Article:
Filing 33

OPINION. Signed by Judge Noel L. Hillman on 4/17/2017. (dmr)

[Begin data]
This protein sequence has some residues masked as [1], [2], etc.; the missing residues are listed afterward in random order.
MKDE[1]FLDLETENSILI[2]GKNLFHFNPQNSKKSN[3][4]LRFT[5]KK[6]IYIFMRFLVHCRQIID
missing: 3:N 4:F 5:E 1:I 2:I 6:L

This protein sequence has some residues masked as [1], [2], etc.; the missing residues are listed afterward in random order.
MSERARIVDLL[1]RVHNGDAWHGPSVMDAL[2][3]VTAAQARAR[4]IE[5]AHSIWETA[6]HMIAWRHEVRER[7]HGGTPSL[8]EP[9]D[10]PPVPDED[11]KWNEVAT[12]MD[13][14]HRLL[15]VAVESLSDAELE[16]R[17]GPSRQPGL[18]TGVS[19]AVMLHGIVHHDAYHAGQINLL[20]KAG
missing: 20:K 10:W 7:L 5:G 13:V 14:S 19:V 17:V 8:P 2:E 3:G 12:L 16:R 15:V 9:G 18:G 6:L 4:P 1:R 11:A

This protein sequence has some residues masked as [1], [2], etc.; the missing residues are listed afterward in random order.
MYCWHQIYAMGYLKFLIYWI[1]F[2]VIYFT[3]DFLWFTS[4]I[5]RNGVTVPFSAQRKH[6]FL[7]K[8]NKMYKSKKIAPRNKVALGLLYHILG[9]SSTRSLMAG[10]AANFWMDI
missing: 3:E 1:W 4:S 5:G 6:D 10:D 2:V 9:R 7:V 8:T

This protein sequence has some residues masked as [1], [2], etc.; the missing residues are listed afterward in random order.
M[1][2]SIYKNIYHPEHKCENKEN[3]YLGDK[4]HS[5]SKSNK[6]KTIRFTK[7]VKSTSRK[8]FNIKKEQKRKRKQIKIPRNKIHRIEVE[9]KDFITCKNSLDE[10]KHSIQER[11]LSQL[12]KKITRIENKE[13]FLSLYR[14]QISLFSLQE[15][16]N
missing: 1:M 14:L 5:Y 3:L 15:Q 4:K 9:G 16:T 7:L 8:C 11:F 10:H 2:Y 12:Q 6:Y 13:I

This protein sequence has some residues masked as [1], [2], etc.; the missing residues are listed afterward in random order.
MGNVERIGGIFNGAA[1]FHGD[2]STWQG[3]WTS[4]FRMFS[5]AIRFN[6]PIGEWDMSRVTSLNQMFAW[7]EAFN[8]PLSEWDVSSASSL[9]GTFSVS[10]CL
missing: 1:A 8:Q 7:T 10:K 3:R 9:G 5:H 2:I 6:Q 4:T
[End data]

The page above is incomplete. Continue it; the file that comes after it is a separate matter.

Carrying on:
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UNITED STATES DISTRICT COURT DISTRICT OF NEW JERSEY GEORGE WORRELL and LINDA SOUZA, HONORABLE NOEL L. HILLMAN CIVIL ACTION NO. 16-2398 Plaintiffs, OPINION v. PRAJAKTA HARSHE, Defendants. APPEARANCES: SHERMAN, SILVERSTEIN, KOHL, ROSE & PODOLSKY, P.A. By: Alan C. Milstein, Esq. 308 Harper Drive, Suite 200 Moorestown, New Jersey 08057 Counsel for Plaintiffs LOCKE LORD LLP By: Aileen E. McTiernan, Esq. 44 Whippany Road, Suite 280 Morristown, New Jersey 07960 Counsel for Defendant HILLMAN, United States District Judge: This dispute arises out of a soured business relationship between Plaintiffs George Worrell and Linda Souza, and Defendant Prajakta Harshe. Presently before the Court is Defendant’s Motion 1 to Dismiss the Amended Complaint. For the reasons stated herein, the motion will be denied. 1 I. The following allegations are relevant to the issues raised by the instant motion. “Both plaintiffs have Yahoo! email accounts which they use for both business and personal use including communications with [legal] counsel.” (Amend. Compl. ¶ 9) Allegedly, “[o]n April 27, 2015, defendant accessed the Yahoo email accounts without plaintiffs’ authority or consent.” (Id. ¶ 10) Specifically, plaintiffs allege that, on that date, “defendant contacted Yahoo and, posing as one or both plaintiffs, represented that she had forgotten the password to the [email] account[s]. She then entered the cell number of one or both plaintiffs which was the security recovery method utilized by Yahoo to restore a password and log into an account.” (Id. ¶ 18) Defendant then allegedly logged into the accounts “without the authorization of plaintiffs [and] intercepted the account information in real time which gave [defendant] access to plaintiffs’ email history as well as the ability to generate emails from those accounts.” (Id. ¶ 19) Further, Plaintiff Worrell attaches to the Amended Complaint an email between himself The Court has federal question subject matter jurisdiction pursuant to 28 U.S.C. § 1331, and supplemental jurisdiction pursuant to 28 U.S.C. § 1367. 2 1 and his attorney which he alleges Defendant forwarded from Worrell’s email account to Defendant’s own email account. (Amend. Compl. ¶ 20 and Ex. 1) The Amended Complaint asserts four claims: (1) violation of the Electronic Communications Privacy Act, 18 U.S.C. § 2511 et seq.; (2) violation of the Stored Communications Act, 18 U.S.C. § 2701 et seq.; (3) libel and slander; and (4) violation of the New Jersey Identity Theft Statute, N.J.S.A. § 2C:21-17. 2 II. When considering a motion to dismiss a complaint for failure to state a claim upon which relief can be granted pursuant to Federal Rule of Civil Procedure 12(b)(6), a court must accept all well-pleaded allegations in the complaint as true and view them in the light most favorable to the plaintiff. Evancho v. Fisher, 423 F.3d 347, 351 (3d Cir. 2005). It is well settled that a pleading is sufficient if it contains “a short and plain statement of the claim showing that the pleader is entitled to relief.” Fed. R. Civ. P. 8(a)(2). Under the liberal federal pleading rules, it is not necessary to plead evidence, and it is not necessary to plead all the facts that serve as a basis for the claim. Bogosian v. Gulf Oil Corp., The factual allegations relevant to Counts 3 and 4 are not discussed in this opinion because those factual allegations are not implicated by Defendant’s instant Motion to Dismiss. 3 2 562 F.2d 434, 446 (3d Cir. 1977). However, “the Federal Rules of Civil Procedure . . . do require that the pleadings give defendant fair notice of what the plaintiff’s claim is and the grounds upon which it rests.” Baldwin Cnty. Welcome Ctr. v. Brown, 466 U.S. 147, 149-50 n.3 (1984) (quotation and citation omitted). A district court, in weighing a motion to dismiss, asks “‘not whether a plaintiff will ultimately prevail but whether the claimant is entitled to offer evidence to support the claim.’” Bell Atlantic v. Twombly, 550 U.S. 544, 563 n.8 (2007) (quoting Scheuer v. Rhoades, 416 U.S. 232, 236 (1974)); see also Ashcroft v. Iqbal, 556 U.S. 662, 684 (2009)(“Our decision in Twombly expounded the pleading standard for ‘all civil actions’ . . . .”); Fowler v. UPMC Shadyside, 578 F.3d 203, 210 (3d Cir. 2009)(“Iqbal . . . provides the final nail in the coffin for the ‘no set of facts’ standard that applied to federal complaints before Twombly.”). III. Defendant moves to dismiss arguing that Plaintiffs have failed to state claims under the federal statutes, and that the Court should decline to exercise supplemental jurisdiction over the remaining state law claims. The Court considers each argument in turn. 4 A. Under the Electronic Communications Privacy Act (“ECPA”), any person who “intentionally intercepts, endeavors to intercept, or procures any other person to intercept or endeavor to intercept any wire, oral, or electronic communication” violates the Act. 18 U.S.C. § 2511(1)(a). The Act defines “intercept” as “the aural or other acquisition of the contents of any wire, electronic or oral communication through the use of any electronic, mechanical, or other device.” 18 U.S.C. § 2510(4). 3 Defendant argues that “Plaintiffs do not allege any facts to support their claim that [Plaintiff] ‘intercepted’ an electronic communication.” (Moving Brief, p. 4) In Fraser v. Nationwide Mutual Insurance Company, the Third Circuit held, “an ‘intercept’ under the ECPA must occur contemporaneously with transmission,” and therefore, “a stored email could not be intercepted within the meaning of [the ECPA].” 352 F.3d 107, 113 (3d Cir. 2003). In Fraser, the summary judgment record demonstrated that Defendant Nationwide, which was Plaintiff Fraser’s employer, did not violate the ECPA when it searched its own computer servers for emails previously sent by Fraser. See id. at 110 (Nationwide “searched its main file server -- on which all With some exceptions not applicable here, 18 U.S.C. § 2520 creates a private right of action in favor of “any person whose . . . electronic communication is intercepted.” 5 3 of Fraser’s e-mail was lodged -- for any e-mail to or from Fraser that showed similar improper behavior.”). Defendant asserts that Fraser compels dismissal of Plaintiffs’ ECPA claims. The Court disagrees; Fraser is factually and procedurally distinguishable. In this case Plaintiffs allege that Defendant accessed Plaintiffs’ active email accounts “in real time,” which gave defendant the “ability to generate emails from [Plaintiffs’] accounts.” (Amend. Compl. ¶ 19) Indeed, Plaintiffs further allege that Defendant actually did “generate[] an email” from Plaintiff Worrell’s email account. (Id. ¶ 20) These allegations support the plausible inference -- at least at this early stage of the case -- that there was both an interception of an electronic communication and a transmission of such communication at the same time. Procedurally, it is important to note that Fraser was an appeal from a summary judgment decision. a motion to dismiss. This Court is addressing Thus, the Court must keep in mind that Plaintiffs have not yet had the benefit of discovery to know exactly what Defendant did, or did not, do with regard to Plaintiffs’ email accounts and the transmission and interception of electronic communications. See Byrd v. Aaron's, Inc., 14 F. Supp. 3d 667, 675 (W.D. Pa. Mar. 31, 2014)(“With regard to . . . Count I, for violation of the ECPA, the Court notes that [Defendant] has raised persuasive objections about whether there 6 has actually been an ‘interception’ of an ‘electronic communication,’ as required under the ECPA. . . . However, . . . the Court agrees that in this stage of the litigation, Plaintiffs have sufficiently pled a claim for direct liability under the ECPA. . . . Whether an actual interception of an electronic communication took place will be born out through discovery, and [Defendant] is free to raise these arguments again on a more developed record, as a motion for summary judgment.”); Arrington v. ColorTyme, Inc., 972 F. Supp. 2d 733, 747 (W.D. Pa. 2013) (“given the sophistication of the technology at issue, it is entirely possible that discovery will reveal that the screenshots, keystrokes and pictures were in some state of ‘transmission’ as envisaged by the statute when they were obtained by [Defendant].”). Plaintiffs have plausibly pled a claim for violation of the ECPA. B. Under the Stored Communications Act (“SCA”), it is unlawful to (1) “intentionally access[] without authorization a facility through which an electronic communication service is provided,” 18 U.S.C. § 2701(a)(1); or (2) “intentionally exceed[] an authorization to access that facility; and thereby obtain[] . . . authorized access to a[n] . . . electronic communication while it 7 is in electronic storage.” § 2701(a)(2); see also 18 U.S.C. § 2707 (creating a private right of action for violations of § 2701). Defendant argues that the Amended Complaint fails to plausibly allege facts supporting a conclusion that Defendant’s alleged access was “without authorization,” and that any electronic communication allegedly accessed was “in electronic storage.” Both arguments fail. First, the Amended Complaint’s allegations that Defendant contacted Yahoo to recover Plaintiffs’ email passwords supports the plausible inference that Defendant did not have, or know, Plaintiffs’ passwords, which in turn supports the plausible conclusion that Defendant was not authorized to access Plaintiffs’ email accounts. Contrary to Defendant’s assertions, the Amended Complaint’s additional allegations that Defendant was the CEO of the parties’ joint business, and that Plaintiffs used their email accounts for business, does not render Plaintiffs’ allegations of unauthorized access implausible. Second, the Stored Communications Act defines “electronic storage” as “any temporary, intermediate storage of a[n] . . . electronic communication incidental to the electronic transmission thereof.” 18 U.S.C. § 2510(17)(A). Similar to the Court’s ruling concerning the ECPA claim, whether any electronic communication alleged to be accessed by Plaintiff was “in electronic storage” is better addressed at summary judgment. 8 At this stage of the case, the Court cannot expect Plaintiffs to allege particular facts as to where any given electronic communication, available through Plaintiffs’ email accounts, was stored. See Integrated Waste Solutions, Inc. v. Goverdhanam, 2010 U.S. Dist. LEXIS 127192 at *18-19 (E.D. Pa. Nov. 30, 2010) (analyzing an SCA claim and explaining, “[w]ithout delving into the operational intricacies of Plaintiff’s website (a task inappropriate for this stage of pleading), the Court finds that such allegations, taken as true, raise a reasonable inference that Defendants accessed confidential information incidental to its transfer to authorized users of Plaintiff’s site — not simply data stored on Plaintiff’s computers. These allegations, though notably vague, are enough to fulfill Plaintiff’s burden under Twombly and Rule 12(b)(6).”). Plaintiffs have plausibly pled a claim for violation of the SCA. C. Defendant’s argument that this Court should decline to retain jurisdiction over the state law claims is premised on Defendant’s arguments that Plaintiffs’ federal claims should be dismissed. The Court holds that the federal claims are not subject to dismissal at this stage of the case, therefore Defendant’s supplemental jurisdiction argument is moot. 9 IV. For the reasons set forth above, Defendant’s Motion to Dismiss will be denied. An appropriate Order accompanies this Opinion. Dated: April 17, 2016 At Camden, New Jersey ____s/ Noel L. Hillman____ Noel L. Hillman, U.S.D.J. 10